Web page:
Housed in the Education Department, the initiative will work with the Executive Office of the President and cabinet agencies to identify "evidence-based practices to improve African American students’ achievement in school and college," the White House said. It will also work "to develop a national network of individuals, organizations, and communities that will share and implement these practices."
A similar program, for Hispanic students, was created in 1990 with an executive order signed by President George H.W. Bush. His three successors -- including Obama -- have signed orders to extend the White House Initiative on Educational Excellence for Hispanic Americans.
President Obama Signs New Initiative to Improve Educational Outcomes for African Americans (whitehouse.gov)
ASSOCIATIONS SUBMIT BRIEF TO NLRB ON NYU GRADUATE STUDENT UNIONIZATION CASE
Under the leadership of the American Council on Education (ACE), several higher education associations filed an amicus brief on July 23 with the National Labor Relations Board (NLRB) regarding a case that deals with the unionization of graduate students at New York University (NYU). The ACE-led brief argues the associations’ longstanding position that graduate students at private universities are primarily students, not employees, so they should not be allowed to unionize.
Last June, the NLRB regional director in Manhattan dismissed a petition by the United Auto Workers (UAW) to unionize graduate student assistants at NYU. As expected, the regional official dismissed the petition based on the NLRB’s 2004 decision which held that graduate students at Brown University were primarily students, not employees. But the regional director also declared that teaching and research assistants at NYU might be considered the university’s employees if the Brown case were reversed. The full NLRB is now reviewing the case.
The ACE-led brief argues:
“Graduate students, admitted on the basis of their academic and scholarly potential, not on the basis of any employment-related qualifications, are expected to teach and conduct research in their quest to become independent scholars and teachers. Participation in teaching or research is one of the defining features of graduate education in the U.S. and one of the principal factors accounting for its exceptional quality.”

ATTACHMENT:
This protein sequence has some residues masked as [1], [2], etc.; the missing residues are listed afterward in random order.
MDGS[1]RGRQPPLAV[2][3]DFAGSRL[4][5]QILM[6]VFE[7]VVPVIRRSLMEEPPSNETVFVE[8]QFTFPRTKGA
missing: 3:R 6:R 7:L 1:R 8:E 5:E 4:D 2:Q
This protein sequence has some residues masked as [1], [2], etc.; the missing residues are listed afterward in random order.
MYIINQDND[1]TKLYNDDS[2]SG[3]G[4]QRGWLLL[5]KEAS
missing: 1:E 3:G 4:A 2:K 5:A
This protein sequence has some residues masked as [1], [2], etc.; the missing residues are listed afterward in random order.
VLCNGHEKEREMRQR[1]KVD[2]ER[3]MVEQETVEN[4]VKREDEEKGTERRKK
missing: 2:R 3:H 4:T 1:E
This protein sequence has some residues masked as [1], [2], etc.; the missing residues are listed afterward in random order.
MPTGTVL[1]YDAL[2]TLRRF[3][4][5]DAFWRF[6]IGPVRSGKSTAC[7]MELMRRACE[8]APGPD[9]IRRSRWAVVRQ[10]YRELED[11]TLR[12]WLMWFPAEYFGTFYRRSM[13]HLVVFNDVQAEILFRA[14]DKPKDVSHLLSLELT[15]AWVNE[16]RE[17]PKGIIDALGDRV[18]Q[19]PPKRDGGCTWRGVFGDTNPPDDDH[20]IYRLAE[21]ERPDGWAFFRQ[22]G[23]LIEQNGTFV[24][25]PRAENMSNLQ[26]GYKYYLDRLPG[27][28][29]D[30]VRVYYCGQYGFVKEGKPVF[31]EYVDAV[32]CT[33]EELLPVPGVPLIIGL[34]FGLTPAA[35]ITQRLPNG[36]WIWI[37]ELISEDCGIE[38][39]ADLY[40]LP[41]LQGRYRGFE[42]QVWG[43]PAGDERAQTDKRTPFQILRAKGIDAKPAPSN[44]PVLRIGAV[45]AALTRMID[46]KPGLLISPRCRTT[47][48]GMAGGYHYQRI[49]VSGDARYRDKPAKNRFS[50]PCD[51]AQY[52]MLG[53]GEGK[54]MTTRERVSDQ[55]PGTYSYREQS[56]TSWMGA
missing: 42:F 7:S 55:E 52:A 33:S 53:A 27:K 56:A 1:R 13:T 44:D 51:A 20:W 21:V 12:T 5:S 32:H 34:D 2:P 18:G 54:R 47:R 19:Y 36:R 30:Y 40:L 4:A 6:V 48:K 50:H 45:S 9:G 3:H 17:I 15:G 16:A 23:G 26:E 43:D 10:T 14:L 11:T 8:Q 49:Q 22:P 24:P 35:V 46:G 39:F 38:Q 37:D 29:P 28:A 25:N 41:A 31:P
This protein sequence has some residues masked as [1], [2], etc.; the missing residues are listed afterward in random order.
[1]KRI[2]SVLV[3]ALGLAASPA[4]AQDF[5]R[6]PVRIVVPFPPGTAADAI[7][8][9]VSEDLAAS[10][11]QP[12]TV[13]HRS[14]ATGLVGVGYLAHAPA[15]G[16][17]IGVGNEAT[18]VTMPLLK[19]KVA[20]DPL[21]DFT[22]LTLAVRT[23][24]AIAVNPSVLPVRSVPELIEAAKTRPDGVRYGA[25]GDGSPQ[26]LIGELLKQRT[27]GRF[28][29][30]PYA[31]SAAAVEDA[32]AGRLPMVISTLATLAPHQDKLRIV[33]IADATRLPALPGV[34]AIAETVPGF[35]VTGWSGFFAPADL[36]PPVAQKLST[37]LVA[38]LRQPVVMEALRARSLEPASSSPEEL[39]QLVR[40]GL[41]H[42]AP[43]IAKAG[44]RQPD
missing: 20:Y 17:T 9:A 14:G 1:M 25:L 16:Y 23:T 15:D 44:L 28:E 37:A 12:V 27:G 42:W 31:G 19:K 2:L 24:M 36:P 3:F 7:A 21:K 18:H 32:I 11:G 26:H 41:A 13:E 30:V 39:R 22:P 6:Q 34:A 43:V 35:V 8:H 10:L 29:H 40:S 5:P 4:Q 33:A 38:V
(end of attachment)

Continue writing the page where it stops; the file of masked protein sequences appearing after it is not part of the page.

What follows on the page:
The supporting associations are AAU, the Association of American Medical Colleges, the College and University Professional Association for Human Resources, and the National Association of Independent Colleges and Universities.
ACE Joins NYU in Arguing Against Graduate Student Unionization (ACEnet.edu)
Students or Employees? (InsideHigherEd)
BACKING OFF ON STATE AUTHORIZATION
In a reversal of one of the most sweeping and controversial portions of its program integrity rules, the Education Department said Friday that it will no longer enforce a requirement that distance education programs obtain permission to operate in every state in which they enroll at least one student.
The change was announced quietly — on the third page of a five-page attachment to a "Dear Colleague" letter that the Education Department sent to institutions Friday — but will likely be cheered by many in higher education. Colleges have fought the state authorization rule both in Congress and in the courts since it was first put forward in October 2010, arguing that archaic authorization rules create too much red tape and financial burden for online programs.
In February of 2012, President Brodhead sent a letter to Rep. Virginia Foxx, thanking her for legislation she introduced to repeal state authorization regulations.
Backing Off on State Authorization (InsideHigherEd)
Brodhead Letter to Rep. Foxx on State Authorization (Duke.edu)
MANY COLLEGES AND UNIVERSITIES RAMPING UP PROGRAMS FOR MILITARY AND VETERAN STUDENTS
A survey of 690 higher education institutions finds that responding colleges and universities have increased services and programs for veteran and military students over the past three years.
Released last week, From Soldier to Student II: Assessing Campus Programs for Veterans and Service Members updates a 2009 study which provided the first national snapshot of the programs and services colleges and universities had in place to serve veterans and military personnel following passage of the Post-9/11 GI Bill in 2008.
While survey results indicated an increase in programs and services specifically designed for military service members and veterans, the survey also found opportunities for continued improvement.
Many Colleges and Universities Ramping Up Programs for Military and Veteran Students (ACEnet.edu)